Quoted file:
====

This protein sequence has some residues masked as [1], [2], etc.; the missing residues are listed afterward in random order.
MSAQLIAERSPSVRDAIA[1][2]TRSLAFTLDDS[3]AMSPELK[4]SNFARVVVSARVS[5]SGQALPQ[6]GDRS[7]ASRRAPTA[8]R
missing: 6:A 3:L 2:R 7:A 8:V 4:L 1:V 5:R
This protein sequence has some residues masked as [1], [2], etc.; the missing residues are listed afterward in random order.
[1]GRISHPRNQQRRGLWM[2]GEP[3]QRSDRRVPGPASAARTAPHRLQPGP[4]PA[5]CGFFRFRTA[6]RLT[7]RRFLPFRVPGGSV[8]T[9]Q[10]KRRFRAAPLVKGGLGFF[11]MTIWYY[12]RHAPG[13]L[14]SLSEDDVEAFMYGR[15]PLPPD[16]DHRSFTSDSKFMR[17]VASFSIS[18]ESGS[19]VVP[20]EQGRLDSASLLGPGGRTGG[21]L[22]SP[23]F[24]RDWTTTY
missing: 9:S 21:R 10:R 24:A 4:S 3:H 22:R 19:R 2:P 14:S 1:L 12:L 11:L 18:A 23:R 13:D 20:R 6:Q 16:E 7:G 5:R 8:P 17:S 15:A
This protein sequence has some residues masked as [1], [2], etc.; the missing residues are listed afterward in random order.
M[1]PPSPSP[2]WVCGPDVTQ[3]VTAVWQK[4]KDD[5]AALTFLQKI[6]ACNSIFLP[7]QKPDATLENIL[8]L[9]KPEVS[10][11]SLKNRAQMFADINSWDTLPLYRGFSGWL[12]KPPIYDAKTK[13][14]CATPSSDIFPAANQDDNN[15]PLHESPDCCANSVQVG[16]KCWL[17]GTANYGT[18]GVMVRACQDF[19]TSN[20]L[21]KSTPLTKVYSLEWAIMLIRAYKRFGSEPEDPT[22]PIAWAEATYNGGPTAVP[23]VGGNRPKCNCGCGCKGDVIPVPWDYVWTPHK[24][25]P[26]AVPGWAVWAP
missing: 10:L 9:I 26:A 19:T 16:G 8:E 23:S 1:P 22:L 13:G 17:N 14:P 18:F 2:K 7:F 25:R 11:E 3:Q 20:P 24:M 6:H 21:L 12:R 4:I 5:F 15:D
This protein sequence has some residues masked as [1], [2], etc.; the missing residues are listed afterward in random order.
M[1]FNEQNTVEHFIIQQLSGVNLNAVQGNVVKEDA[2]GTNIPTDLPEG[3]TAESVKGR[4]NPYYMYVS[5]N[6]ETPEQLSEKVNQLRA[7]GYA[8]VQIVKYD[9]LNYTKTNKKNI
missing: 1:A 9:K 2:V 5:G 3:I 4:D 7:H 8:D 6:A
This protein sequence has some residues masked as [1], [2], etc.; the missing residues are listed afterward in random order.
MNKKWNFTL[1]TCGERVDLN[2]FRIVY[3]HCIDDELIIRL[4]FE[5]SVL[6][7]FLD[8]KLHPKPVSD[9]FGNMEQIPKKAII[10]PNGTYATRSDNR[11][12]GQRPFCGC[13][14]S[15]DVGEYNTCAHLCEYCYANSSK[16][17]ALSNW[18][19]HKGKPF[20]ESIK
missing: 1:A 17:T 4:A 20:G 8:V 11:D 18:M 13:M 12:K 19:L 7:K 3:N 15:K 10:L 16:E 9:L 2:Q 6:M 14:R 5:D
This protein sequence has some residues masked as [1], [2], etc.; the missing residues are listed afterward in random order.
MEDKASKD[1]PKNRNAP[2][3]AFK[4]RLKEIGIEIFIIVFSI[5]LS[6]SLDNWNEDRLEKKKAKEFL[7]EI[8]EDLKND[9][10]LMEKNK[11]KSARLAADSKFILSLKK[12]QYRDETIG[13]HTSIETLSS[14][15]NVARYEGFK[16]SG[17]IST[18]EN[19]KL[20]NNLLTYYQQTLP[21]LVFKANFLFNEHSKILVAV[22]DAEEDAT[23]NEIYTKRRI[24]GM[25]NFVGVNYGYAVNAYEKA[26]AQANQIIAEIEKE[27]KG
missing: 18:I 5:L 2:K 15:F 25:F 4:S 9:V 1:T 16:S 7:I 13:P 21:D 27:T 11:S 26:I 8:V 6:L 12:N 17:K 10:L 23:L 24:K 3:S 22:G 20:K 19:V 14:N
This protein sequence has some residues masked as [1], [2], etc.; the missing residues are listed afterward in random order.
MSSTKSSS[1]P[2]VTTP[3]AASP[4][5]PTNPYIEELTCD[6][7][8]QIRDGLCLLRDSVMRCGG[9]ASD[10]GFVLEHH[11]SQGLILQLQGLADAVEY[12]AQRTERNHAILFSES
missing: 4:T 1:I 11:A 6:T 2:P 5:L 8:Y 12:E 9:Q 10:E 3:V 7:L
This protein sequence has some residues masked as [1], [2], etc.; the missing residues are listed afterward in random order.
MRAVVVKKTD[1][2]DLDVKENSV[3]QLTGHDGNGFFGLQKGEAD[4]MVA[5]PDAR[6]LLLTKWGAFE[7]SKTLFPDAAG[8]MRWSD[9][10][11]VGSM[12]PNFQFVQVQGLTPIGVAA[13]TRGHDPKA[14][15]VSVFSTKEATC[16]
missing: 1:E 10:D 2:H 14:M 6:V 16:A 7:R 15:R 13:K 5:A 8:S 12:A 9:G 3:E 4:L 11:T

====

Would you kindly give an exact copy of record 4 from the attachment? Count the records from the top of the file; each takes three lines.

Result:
This protein sequence has some residues masked as [1], [2], etc.; the missing residues are listed afterward in random order.
M[1]FNEQNTVEHFIIQQLSGVNLNAVQGNVVKEDA[2]GTNIPTDLPEG[3]TAESVKGR[4]NPYYMYVS[5]N[6]ETPEQLSEKVNQLRA[7]GYA[8]VQIVKYD[9]LNYTKTNKKNI
missing: 1:A 9:K 2:V 5:G 3:I 4:D 7:H 8:D 6:A